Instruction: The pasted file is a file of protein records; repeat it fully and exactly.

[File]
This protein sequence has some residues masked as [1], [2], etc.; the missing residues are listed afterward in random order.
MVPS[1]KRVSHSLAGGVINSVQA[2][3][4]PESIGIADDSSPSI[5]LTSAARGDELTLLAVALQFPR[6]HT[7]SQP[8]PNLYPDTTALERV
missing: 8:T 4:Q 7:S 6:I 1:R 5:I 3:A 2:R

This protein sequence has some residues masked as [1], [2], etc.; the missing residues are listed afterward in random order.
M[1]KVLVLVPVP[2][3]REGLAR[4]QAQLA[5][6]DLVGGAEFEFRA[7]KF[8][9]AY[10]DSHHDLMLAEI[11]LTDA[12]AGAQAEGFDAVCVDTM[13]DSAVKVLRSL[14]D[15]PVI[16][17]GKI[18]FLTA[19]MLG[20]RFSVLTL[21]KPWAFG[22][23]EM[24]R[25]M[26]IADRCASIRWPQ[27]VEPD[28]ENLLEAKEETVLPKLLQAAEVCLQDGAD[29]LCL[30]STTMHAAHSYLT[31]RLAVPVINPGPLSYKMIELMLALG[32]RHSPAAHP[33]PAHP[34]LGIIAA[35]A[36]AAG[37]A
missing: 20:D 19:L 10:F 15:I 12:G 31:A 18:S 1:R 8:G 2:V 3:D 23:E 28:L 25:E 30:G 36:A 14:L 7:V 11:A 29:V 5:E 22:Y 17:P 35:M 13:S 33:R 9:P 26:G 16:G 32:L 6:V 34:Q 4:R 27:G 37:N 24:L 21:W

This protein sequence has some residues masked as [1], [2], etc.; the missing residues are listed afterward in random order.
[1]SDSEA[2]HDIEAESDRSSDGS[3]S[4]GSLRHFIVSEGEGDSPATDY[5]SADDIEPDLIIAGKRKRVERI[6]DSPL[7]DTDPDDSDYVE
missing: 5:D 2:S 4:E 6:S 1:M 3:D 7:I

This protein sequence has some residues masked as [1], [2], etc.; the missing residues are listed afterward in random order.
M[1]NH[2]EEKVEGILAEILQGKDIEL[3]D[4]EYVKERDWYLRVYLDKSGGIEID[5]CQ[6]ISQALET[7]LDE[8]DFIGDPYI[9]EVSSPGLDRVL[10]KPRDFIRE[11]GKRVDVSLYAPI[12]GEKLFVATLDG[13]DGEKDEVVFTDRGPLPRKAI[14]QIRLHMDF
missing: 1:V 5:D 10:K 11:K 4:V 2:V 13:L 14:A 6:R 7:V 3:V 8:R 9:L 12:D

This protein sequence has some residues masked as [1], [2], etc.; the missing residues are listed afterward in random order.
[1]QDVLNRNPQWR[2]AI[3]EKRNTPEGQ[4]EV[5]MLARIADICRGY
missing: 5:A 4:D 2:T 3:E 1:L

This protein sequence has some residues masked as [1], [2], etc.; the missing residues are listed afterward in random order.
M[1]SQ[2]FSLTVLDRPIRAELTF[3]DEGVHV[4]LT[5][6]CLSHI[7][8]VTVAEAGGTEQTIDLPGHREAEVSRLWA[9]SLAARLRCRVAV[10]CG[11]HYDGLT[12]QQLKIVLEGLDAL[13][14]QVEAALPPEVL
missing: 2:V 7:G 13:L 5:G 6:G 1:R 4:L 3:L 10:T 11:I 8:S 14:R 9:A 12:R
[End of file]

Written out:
This protein sequence has some residues masked as [1], [2], etc.; the missing residues are listed afterward in random order.
MVPS[1]KRVSHSLAGGVINSVQA[2][3][4]PESIGIADDSSPSI[5]LTSAARGDELTLLAVALQFPR[6]HT[7]SQP[8]PNLYPDTTALERV
missing: 8:T 4:Q 7:S 6:I 1:R 5:I 3:A 2:R

This protein sequence has some residues masked as [1], [2], etc.; the missing residues are listed afterward in random order.
M[1]KVLVLVPVP[2][3]REGLAR[4]QAQLA[5][6]DLVGGAEFEFRA[7]KF[8][9]AY[10]DSHHDLMLAEI[11]LTDA[12]AGAQAEGFDAVCVDTM[13]DSAVKVLRSL[14]D[15]PVI[16][17]GKI[18]FLTA[19]MLG[20]RFSVLTL[21]KPWAFG[22][23]EM[24]R[25]M[26]IADRCASIRWPQ[27]VEPD[28]ENLLEAKEETVLPKLLQAAEVCLQDGAD[29]LCL[30]STTMHAAHSYLT[31]RLAVPVINPGPLSYKMIELMLALG[32]RHSPAAHP[33]PAHP[34]LGIIAA[35]A[36]AAG[37]A
missing: 20:D 19:L 10:F 15:I 12:G 31:A 18:S 1:R 8:G 2:V 3:D 23:E 28:L 25:E 30:G 36:A 14:L 7:V 11:A 29:V 5:E 22:Y 17:P 35:M 13:S 33:R 9:P 26:G 16:G 32:L 6:V 34:Q 4:R 27:G 37:N 24:L 21:W

This protein sequence has some residues masked as [1], [2], etc.; the missing residues are listed afterward in random order.
[1]SDSEA[2]HDIEAESDRSSDGS[3]S[4]GSLRHFIVSEGEGDSPATDY[5]SADDIEPDLIIAGKRKRVERI[6]DSPL[7]DTDPDDSDYVE
missing: 5:D 2:S 4:E 6:S 1:M 3:D 7:I

This protein sequence has some residues masked as [1], [2], etc.; the missing residues are listed afterward in random order.
M[1]NH[2]EEKVEGILAEILQGKDIEL[3]D[4]EYVKERDWYLRVYLDKSGGIEID[5]CQ[6]ISQALET[7]LDE[8]DFIGDPYI[9]EVSSPGLDRVL[10]KPRDFIRE[11]GKRVDVSLYAPI[12]GEKLFVATLDG[13]DGEKDEVVFTDRGPLPRKAI[14]QIRLHMDF
missing: 1:V 5:D 10:K 11:K 4:V 2:V 13:L 14:A 6:R 7:V 3:V 8:R 9:L 12:D

This protein sequence has some residues masked as [1], [2], etc.; the missing residues are listed afterward in random order.
[1]QDVLNRNPQWR[2]AI[3]EKRNTPEGQ[4]EV[5]MLARIADICRGY
missing: 5:A 4:D 2:T 3:E 1:L

This protein sequence has some residues masked as [1], [2], etc.; the missing residues are listed afterward in random order.
M[1]SQ[2]FSLTVLDRPIRAELTF[3]DEGVHV[4]LT[5][6]CLSHI[7][8]VTVAEAGGTEQTIDLPGHREAEVSRLWA[9]SLAARLRCRVAV[10]CG[11]HYDGLT[12]QQLKIVLEGLDAL[13][14]QVEAALPPEVL
missing: 2:V 7:G 13:L 5:G 6:G 1:R 4:L 3:L 10:T 11:I 8:S 14:R 9:A 12:R